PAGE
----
The Malta Independent 22 January 2019, Tuesday

Need For airstrip in Gozo

Malta Independent Sunday, 1 November 2009, 00:00 Last update: about 7 years ago

Is it politics that is holding the construction of a mere 700 metres of tarmac on which a small commuter plane can land and take off, and once again start a viable air service between the islands?

When so many millions are pumped here and there, why is it so difficult to fork out a minute sum and have this much needed infrastructure done. What is holding this whole thing up?

Procrastination on the part of the authorities leads nowhere and is in itself extremely unhealthy. The area in question, which in most part is government property, is serving as an immense rubbish dump. If, and I repeat if, archaeological remains are in the vicinity, according to some so-called experts, these are much way off the proposed Lambert section, where in years gone by, an airfield had one of two runways, during the war years.

MaltaToday of Wednesday 7th October had a two-page article by the “doom and gloom” brigade, who have at heart the “thumbs down” for this concept, and do not mind leaving Gozo in the Middle Ages.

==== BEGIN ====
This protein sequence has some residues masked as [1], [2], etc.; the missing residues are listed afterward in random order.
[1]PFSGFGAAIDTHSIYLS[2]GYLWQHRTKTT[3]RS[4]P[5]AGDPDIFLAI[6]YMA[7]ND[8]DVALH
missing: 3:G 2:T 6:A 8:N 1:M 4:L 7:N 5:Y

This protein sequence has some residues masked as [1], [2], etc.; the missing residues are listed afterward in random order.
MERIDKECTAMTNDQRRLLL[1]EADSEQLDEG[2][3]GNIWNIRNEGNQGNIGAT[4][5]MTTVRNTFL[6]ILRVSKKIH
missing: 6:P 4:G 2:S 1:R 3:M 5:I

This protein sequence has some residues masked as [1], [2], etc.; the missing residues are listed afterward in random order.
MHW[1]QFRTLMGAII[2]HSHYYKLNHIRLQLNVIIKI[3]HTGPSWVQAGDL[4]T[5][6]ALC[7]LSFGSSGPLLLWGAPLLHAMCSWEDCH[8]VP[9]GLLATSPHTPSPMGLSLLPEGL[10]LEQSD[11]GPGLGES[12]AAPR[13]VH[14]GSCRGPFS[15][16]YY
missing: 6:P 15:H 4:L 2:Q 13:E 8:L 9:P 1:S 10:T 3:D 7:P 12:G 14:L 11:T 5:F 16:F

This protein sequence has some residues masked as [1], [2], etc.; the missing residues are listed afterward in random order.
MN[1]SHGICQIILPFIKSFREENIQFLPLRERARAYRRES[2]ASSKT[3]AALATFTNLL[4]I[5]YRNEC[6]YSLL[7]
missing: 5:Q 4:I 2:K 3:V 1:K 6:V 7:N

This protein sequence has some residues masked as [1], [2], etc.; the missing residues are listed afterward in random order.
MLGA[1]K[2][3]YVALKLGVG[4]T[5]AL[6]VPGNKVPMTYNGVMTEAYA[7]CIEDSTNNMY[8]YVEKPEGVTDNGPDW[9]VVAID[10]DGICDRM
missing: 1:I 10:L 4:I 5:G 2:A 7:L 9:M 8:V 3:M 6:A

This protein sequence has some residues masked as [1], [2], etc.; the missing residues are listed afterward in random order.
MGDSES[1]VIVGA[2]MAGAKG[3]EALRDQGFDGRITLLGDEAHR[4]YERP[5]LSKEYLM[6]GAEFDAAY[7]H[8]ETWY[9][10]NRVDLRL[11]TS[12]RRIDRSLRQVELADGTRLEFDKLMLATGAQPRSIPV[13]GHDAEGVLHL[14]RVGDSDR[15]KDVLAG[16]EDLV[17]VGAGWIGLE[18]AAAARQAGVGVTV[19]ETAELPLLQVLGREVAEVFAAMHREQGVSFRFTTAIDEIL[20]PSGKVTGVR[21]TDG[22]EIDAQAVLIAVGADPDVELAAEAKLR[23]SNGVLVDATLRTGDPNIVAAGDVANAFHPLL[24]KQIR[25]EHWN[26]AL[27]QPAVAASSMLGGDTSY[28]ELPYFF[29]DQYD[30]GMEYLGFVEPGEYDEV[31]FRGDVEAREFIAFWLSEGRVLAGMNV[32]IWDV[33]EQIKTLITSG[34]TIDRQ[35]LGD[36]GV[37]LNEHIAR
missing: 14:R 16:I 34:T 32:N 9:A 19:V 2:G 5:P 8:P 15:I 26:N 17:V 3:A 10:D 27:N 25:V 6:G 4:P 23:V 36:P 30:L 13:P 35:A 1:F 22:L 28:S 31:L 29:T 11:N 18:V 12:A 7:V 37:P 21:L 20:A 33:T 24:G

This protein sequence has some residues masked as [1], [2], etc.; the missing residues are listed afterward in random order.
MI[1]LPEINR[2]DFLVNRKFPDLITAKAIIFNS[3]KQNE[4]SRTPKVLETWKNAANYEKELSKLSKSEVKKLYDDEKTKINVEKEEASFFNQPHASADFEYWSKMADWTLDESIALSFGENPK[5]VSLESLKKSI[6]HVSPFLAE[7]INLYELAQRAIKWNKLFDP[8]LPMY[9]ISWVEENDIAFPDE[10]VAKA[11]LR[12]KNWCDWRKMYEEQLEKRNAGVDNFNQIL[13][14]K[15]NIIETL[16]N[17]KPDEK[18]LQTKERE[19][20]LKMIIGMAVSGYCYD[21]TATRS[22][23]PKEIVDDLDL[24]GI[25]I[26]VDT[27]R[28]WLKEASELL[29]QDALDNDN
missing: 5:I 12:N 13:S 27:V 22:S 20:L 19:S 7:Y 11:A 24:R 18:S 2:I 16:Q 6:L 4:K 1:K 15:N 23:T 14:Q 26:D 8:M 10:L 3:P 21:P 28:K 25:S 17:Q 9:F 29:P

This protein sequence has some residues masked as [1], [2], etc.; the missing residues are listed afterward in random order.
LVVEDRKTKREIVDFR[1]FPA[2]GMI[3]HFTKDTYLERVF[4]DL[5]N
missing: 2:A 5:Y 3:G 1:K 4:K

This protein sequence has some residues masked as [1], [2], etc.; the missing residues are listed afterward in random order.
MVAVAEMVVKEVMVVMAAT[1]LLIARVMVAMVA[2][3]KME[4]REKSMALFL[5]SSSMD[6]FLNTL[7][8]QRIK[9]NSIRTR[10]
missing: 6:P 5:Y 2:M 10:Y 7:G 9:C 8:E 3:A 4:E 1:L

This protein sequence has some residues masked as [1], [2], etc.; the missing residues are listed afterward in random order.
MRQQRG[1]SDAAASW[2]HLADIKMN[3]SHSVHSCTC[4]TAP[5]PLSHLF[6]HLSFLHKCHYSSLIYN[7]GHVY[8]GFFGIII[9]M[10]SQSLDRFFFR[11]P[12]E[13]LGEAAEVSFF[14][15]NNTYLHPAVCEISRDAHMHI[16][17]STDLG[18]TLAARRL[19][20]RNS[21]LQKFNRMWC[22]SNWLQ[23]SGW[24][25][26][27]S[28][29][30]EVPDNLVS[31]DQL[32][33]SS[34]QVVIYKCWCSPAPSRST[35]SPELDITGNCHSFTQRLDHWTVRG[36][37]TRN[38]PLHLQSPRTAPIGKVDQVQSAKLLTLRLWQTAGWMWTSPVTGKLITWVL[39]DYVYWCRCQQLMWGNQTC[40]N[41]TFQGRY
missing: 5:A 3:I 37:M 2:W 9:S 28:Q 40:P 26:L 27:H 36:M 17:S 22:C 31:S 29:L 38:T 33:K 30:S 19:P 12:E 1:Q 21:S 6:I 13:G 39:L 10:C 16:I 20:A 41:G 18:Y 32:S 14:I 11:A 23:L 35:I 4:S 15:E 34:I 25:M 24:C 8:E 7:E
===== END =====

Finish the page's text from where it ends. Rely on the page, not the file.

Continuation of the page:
Most of the infrastructure for the airstrip is already in place. The fire brigade has its headquarters there, the company or companies, which are ready to start operating, are waiting for the word GO. It’s that little bit of tarmac that needs to be laid to enable a small plane from where to land / take off. So why all this fuss? Gozo is missing out on a great number of opportunities connected with aviation concerning small islands. Gozo does not need a fully-fledged airport. Whoever thinks that is very wide off the mark. I would be the first to shoot down such a proposal. What Gozo needs is just a small gateway by air to Malta and to the outside world. It would be an added access to success. We already suffer from its double insularity in autumn. In winter we hibernate.

I may be just one of the few who, time and again, tries to advance some valued arguments to those who in some way or another embark on a subject with little or no knowledge at all about the matter.

I hope that the powers that be, particularly the Gozitan Members of Parliament on both sides of the House, will take the bull by the horns and have the courage, the pep, to take the bold decision in favour of this much needed bit of tarmac that would certainly give Gozo a good shot in the arm.

Franco J. Scicluna


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